Latest News Around the Web
In an opinion piece in the New York Times (6/21, A21, Subscription Publication), Phillip Atiba Goff, president of the Center for Policing Equity, and Kim Shayo Buchanan, senior academic writer at that same center, write in wake of the recent Seattle police shooting of Charleena Lyles, a pregnant woman with mental illness, “People with untreated mental illnesses are disproportionately likely to attract police attention.” In particular, “the combination of mental illness, racial segregation and poverty is…likely to result in police contact, often leading to arrest.”
Over the past five decades, however, the US “has seen a stunning decline in resources devoted to public mental health.” Goff and Buchanan conclude, “The cure for these too frequent police-involved shootings must include serious changes within law enforcement” coupled with a recommitment “to changing how we manage mental health if we are to reduce the chances that illness will be treated with gunshots.”
— “Charleena Lyles Needed Health Care. Instead, She Was Killed.,” PHILLIP ATIBA GOFF and KIM SHAYO BUCHANAN, New York Times, June 20, 2017.
HealthDay (6/21, Preidt) reports, “Opioid-related hospitalizations among women in the United States increased far faster than among men between 2005 and 2014,” according to the U.S. Agency for Healthcare Research and Quality (AHRQ). Data indicate “hospitalizations involving opioid painkillers or heroin rose 75 percent” among women versus 55 percent among men.
— “Opioid-Linked Hospitalizations Rising Fastest for Women: Study,” Robert Preidt, HealthDay, June 21, 2017.
MedPage Today (6/21, Boyles) reports, “Treating depression and chronic obstructive pulmonary disease (COPD) in patients with both conditions reduced hospital emergency department (ED)” use “and hospitalizations,” researchers found in an analysis of Medicare data including some 16,075 beneficiaries. The findings were published in the August issue of Respiratory Medicine.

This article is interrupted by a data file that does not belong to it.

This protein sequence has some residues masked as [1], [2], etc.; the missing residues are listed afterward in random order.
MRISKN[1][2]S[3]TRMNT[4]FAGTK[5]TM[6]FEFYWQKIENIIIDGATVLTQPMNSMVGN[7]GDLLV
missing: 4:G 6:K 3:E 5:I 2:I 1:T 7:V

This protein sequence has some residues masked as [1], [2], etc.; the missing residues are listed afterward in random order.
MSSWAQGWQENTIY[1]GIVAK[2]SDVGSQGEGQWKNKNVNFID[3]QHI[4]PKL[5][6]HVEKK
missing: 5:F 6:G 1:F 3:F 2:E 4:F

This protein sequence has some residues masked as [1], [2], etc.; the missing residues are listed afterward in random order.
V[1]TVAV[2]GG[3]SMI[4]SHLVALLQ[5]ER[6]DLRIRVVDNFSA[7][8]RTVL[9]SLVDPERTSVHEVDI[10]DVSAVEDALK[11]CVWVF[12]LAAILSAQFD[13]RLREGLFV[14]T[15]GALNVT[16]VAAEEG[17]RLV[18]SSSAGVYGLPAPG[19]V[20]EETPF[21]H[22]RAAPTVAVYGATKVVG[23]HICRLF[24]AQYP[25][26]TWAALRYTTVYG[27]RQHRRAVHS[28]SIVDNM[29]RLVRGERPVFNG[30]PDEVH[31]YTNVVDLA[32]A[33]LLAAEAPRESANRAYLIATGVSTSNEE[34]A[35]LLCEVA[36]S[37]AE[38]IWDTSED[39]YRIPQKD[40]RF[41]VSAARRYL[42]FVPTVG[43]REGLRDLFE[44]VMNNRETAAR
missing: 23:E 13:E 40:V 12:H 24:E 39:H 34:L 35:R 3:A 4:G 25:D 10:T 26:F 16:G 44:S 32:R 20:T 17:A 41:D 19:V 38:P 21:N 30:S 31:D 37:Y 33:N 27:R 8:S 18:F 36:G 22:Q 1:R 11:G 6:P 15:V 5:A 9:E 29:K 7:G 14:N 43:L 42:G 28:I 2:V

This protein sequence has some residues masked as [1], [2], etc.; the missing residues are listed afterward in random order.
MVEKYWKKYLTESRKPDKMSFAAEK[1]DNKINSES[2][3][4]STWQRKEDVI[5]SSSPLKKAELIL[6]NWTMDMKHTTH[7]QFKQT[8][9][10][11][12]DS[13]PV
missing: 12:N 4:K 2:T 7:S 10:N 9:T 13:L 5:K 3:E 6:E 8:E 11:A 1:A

— “Study Looks at ‘Interplay’ of COPD and Depression Meds,” Salynn Boyles, MedPage Today, June 21, 2017.
HealthDay (6/21, Preidt) reports that about 20 years “after the US farm crisis, the suicide rate among American farmers remains much higher than among other workers,” researchers found. The study revealed that between 1992 and 2010, “230 US farmers died by suicide.” Farmers “in the West had the highest rate, accounting for 43 percent of all farmer suicides, followed by those in the Midwest (37 percent), the South (13 percent), and the Northeast (6 percent).” The findings were published online May 2 in the Journal of Rural Health.
— “Suicide Risk Especially High for U.S. Farmers,” Robert Preidt, HealthDay, June 21, 2017.
The New York Times (6/19, Bakalar, Subscription Publication) reports that “25 children die from bullet wounds” in an average week in the United States, according to “researchers writing in the journal Pediatrics” who “analyzed data gathered by the Centers for Disease Control and Prevention and by the National Electronic Injury Surveillance System.” The Times says researchers found that African-American children had “nearly 10 times” the annual rate of firearm homicides found among whites, and white children had “almost four times” the suicide rate found among blacks. The article quotes lead author and CDC behavioral scientist Katherine A. Fowler as saying, “There isn’t a single issue in isolation that increases the likelihood of gun death.”
USA Today (6/19, Rossman) reports that, in an average day, the study revealed that “19 children in the United States are either killed or injured by a firearm.” In addition, the CDC found “a 60% increase in kids aged 10 to 17 committing suicide with a firearm” from 2007 to 2014. The article says Fowler recommends street outreach programs and school programs to reduce street gun violence and help children manage emotions that lead to gun violence.
— “A Dire Weekly Total for the U.S.: 25 Children Killed by Guns,”Nicholas Bakalar, The New York Times, June 19, 2017.